It actually feels good on your ear. You wouldn’t expect that from the size, but it’s not heavy or hard to put on. The ear speaker slides outwards to let you slip BW900 on, then inwards to rest close enough to your ear canal to let you hear your callers without a problem. Sennheiser’s covers don’t use a lot of rubber or special padding, but they don’t have to, as this is more like having a small, good speaker right next to your ear than trying to squeeze something inside. As surprising as it was to us by comparison with other, more isolating headsets we’ve tested, we liked the sound and the fit.
We were especially impressed with the microphone’s performance. With only rare exceptions, when we’ve used BW900 with the iPhone, callers have told us that the pairing actually sounds better than the iPhone itself in handset or speakerphone mode, and most callers agree that the sound is better than any other Bluetooth headset we’ve tested. They’ve described the sound as very easy to understand and properly equalized—all signs that Sennheiser’s touted digital signal processing, microphone, and earpiece are working as promised, and better than competitors.
How does it compare with the Aliph Jawbone, which callers have consistently described as the best-sounding headset of our prior review pack? Under normal usage conditions with mild ambient sound, one iLounge editor said that the BW900 sounded “50% better” so long as the microphone was properly positioned near our mouths, with the microphone and optional but included black foam windscreen creating sound that was indoor land line quality even when outdoors in the wind. Callers told us that the BW900 made the Jawbone’s otherwise impressive audio sound comparatively mechanical. We were also very impressed with BW900’s performance under stressful, high background noise conditions. Sennheiser appears to have maximized its microphone for near-distance voice pickup, properly equalized the sound, and filtered out ambient sounds—in one test, we walked next to an active air conditioning unit and our caller described the sound as almost identical to a non-noise environment, only with a slight hum.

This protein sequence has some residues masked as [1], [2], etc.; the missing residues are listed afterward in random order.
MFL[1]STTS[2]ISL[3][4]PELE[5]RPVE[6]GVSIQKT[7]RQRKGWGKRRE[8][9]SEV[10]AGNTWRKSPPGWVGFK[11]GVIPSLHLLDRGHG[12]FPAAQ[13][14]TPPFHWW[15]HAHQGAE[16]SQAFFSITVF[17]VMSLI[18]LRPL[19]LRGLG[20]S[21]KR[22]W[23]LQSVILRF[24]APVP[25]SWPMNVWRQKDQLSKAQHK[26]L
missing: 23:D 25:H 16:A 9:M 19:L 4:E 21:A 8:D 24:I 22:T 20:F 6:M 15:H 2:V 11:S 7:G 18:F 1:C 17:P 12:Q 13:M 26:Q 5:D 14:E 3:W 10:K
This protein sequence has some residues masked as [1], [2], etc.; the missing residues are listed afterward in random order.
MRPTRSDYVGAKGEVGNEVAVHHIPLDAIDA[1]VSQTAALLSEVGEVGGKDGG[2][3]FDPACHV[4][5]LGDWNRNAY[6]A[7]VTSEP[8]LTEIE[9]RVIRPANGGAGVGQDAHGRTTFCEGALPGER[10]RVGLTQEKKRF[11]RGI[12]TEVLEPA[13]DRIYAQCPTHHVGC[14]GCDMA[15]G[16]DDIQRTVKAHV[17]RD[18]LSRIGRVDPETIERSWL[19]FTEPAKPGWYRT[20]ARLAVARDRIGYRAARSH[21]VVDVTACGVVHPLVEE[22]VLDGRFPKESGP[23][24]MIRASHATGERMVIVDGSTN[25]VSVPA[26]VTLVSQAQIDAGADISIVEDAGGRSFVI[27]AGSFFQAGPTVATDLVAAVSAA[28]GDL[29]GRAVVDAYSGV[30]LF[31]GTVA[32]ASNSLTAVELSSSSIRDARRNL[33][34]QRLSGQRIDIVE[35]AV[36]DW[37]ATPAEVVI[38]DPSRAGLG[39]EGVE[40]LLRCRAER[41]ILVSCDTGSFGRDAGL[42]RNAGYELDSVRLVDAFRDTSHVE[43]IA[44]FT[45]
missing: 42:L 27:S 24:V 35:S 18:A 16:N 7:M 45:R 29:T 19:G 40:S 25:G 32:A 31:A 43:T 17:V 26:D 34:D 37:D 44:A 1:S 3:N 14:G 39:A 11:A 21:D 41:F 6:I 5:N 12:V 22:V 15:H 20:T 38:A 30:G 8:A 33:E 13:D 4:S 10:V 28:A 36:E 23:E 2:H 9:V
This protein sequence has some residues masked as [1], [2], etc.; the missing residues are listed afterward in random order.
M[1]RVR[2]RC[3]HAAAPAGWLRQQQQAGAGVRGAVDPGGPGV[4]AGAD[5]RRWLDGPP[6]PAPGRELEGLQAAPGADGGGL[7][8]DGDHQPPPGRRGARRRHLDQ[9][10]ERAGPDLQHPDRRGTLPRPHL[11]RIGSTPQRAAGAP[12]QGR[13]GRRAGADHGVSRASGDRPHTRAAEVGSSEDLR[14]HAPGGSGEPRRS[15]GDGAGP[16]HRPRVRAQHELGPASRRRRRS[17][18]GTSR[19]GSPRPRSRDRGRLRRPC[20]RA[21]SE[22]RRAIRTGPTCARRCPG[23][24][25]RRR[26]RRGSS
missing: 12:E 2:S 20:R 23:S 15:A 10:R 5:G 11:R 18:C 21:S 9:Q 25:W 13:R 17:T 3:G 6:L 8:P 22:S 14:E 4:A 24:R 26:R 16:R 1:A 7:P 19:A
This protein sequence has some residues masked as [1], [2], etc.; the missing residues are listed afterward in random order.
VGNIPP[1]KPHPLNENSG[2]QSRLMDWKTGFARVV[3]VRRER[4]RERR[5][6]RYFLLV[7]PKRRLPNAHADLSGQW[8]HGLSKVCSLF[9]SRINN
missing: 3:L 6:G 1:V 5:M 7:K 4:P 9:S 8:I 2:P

The rare exceptions are infrequent calls that have started with much-degraded sound on both ends, rendering callers and us incomprehensible. We’re not entirely sure whether that’s from the iPhone or the BW900, but we have tended to suspect the latter. In any case, ending the call and starting another immediately thereafter—without any Bluetooth re-synchronization—always fixes the issue. As with all of the headsets we’ve tested, initial pairing with the iPhone was simple, as well.
Also of note is BW900’s wireless power. Most of the headsets we’ve tested are rated for 33-foot broadcasting distances, but Sennheiser went with a more powerful Bluetooth standard, and the results are pretty positive: it promises a 300-foot broadcasting range when used with the desktop base, while with the iPhone, we found that it worked from distances of roughly 40 feet away—the best we’ve yet seen—degrading in sound quality only at the end of that range. By contrast with options such as Apple’s iPhone Bluetooth Headset, which is twig-like in size but also in Bluetooth broadcasting power, the BW900 is a champ.